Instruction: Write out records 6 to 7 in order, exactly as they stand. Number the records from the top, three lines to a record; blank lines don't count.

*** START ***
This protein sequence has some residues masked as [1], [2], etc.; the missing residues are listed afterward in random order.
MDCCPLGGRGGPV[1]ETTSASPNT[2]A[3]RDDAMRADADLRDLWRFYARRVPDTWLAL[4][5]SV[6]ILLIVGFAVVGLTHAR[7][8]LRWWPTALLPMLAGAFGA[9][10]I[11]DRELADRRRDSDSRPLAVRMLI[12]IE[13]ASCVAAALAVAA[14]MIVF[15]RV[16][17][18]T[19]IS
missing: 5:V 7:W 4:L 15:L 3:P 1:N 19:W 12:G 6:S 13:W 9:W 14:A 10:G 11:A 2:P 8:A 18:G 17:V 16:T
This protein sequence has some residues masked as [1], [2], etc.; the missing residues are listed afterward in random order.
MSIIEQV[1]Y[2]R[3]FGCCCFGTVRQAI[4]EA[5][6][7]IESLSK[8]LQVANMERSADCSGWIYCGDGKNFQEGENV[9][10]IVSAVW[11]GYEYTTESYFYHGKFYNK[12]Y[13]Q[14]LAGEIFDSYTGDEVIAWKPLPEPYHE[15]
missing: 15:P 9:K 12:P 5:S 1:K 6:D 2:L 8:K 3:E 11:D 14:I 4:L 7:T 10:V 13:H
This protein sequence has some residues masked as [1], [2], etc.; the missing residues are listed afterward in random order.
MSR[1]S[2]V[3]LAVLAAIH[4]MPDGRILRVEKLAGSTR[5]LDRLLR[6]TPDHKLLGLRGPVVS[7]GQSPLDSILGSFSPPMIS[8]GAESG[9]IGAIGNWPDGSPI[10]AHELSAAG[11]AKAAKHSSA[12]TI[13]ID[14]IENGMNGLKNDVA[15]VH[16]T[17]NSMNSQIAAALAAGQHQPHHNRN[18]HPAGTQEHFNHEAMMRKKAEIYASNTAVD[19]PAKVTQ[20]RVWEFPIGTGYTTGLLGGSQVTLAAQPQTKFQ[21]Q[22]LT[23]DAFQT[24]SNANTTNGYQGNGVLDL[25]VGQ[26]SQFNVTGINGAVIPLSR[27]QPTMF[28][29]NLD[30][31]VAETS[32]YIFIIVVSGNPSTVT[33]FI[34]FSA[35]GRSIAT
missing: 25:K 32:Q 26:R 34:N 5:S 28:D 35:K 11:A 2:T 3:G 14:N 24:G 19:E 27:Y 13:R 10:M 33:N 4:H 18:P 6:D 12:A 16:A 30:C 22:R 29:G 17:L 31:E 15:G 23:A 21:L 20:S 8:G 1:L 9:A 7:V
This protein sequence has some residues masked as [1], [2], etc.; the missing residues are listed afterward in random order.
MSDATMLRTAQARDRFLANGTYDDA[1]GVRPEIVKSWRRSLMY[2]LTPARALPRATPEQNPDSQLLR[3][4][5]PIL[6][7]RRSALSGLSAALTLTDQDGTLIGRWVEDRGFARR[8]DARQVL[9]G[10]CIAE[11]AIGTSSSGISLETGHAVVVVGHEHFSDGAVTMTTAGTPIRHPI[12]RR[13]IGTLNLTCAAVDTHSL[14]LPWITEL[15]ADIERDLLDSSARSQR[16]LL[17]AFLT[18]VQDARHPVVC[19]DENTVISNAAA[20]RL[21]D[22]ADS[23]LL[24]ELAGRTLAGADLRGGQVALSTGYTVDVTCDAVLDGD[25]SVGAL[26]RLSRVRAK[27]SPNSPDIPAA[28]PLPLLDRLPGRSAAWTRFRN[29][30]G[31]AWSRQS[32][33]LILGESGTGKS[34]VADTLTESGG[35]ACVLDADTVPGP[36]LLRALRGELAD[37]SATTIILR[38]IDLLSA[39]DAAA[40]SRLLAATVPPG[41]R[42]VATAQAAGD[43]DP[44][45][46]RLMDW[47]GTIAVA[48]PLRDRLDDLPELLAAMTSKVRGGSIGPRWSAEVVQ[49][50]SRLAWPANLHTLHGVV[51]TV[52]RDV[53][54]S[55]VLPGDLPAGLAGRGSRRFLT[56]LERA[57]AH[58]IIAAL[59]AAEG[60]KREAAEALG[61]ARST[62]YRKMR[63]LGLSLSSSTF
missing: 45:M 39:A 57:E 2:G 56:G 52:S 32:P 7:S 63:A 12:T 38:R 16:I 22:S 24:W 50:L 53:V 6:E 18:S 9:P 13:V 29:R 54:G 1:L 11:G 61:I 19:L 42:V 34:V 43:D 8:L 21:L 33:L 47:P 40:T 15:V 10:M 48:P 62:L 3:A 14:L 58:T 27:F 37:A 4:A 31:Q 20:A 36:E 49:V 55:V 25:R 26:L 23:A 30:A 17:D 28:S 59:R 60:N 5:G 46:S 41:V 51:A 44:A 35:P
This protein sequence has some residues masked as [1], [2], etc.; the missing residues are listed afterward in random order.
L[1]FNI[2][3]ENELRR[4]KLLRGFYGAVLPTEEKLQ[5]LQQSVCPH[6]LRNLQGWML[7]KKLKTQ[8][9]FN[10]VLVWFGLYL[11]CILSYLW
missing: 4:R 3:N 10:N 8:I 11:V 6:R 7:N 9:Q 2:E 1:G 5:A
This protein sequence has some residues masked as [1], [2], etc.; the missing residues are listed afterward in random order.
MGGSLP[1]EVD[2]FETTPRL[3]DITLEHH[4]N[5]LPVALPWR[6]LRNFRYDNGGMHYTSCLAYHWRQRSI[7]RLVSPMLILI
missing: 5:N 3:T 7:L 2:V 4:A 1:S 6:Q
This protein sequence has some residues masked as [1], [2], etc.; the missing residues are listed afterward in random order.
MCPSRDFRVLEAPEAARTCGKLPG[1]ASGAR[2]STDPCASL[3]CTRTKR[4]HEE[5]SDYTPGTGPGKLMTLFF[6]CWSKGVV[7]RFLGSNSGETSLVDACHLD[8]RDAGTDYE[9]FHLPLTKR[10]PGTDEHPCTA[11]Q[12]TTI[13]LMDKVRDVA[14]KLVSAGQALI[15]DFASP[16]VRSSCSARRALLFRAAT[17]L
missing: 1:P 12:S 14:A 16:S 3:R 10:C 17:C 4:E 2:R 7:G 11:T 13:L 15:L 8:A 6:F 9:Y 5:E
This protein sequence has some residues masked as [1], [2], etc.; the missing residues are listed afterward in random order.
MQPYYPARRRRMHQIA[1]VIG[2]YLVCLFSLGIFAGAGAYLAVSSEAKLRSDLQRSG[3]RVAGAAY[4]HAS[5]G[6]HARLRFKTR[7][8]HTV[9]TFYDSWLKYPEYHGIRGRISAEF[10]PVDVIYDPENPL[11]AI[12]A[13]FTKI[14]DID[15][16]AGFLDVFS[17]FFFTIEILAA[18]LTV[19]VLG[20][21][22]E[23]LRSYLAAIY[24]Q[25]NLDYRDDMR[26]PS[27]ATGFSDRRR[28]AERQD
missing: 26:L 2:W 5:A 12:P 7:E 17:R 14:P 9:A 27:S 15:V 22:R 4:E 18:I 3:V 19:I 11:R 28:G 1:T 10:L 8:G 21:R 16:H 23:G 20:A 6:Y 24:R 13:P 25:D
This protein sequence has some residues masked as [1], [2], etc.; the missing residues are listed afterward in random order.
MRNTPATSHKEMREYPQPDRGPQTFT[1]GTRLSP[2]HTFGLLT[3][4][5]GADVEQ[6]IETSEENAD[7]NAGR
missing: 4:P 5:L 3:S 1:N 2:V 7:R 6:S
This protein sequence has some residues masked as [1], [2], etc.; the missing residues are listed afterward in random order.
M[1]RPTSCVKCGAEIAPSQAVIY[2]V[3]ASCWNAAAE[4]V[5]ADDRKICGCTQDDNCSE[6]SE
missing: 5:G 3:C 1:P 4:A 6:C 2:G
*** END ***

This protein sequence has some residues masked as [1], [2], etc.; the missing residues are listed afterward in random order.
MGGSLP[1]EVD[2]FETTPRL[3]DITLEHH[4]N[5]LPVALPWR[6]LRNFRYDNGGMHYTSCLAYHWRQRSI[7]RLVSPMLILI
missing: 5:N 3:T 7:L 2:V 4:A 1:S 6:Q
This protein sequence has some residues masked as [1], [2], etc.; the missing residues are listed afterward in random order.
MCPSRDFRVLEAPEAARTCGKLPG[1]ASGAR[2]STDPCASL[3]CTRTKR[4]HEE[5]SDYTPGTGPGKLMTLFF[6]CWSKGVV[7]RFLGSNSGETSLVDACHLD[8]RDAGTDYE[9]FHLPLTKR[10]PGTDEHPCTA[11]Q[12]TTI[13]LMDKVRDVA[14]KLVSAGQALI[15]DFASP[16]VRSSCSARRALLFRAAT[17]L
missing: 1:P 12:S 14:A 16:S 3:R 10:C 17:C 4:E 2:R 7:G 11:T 13:L 15:L 8:A 6:F 9:Y 5:E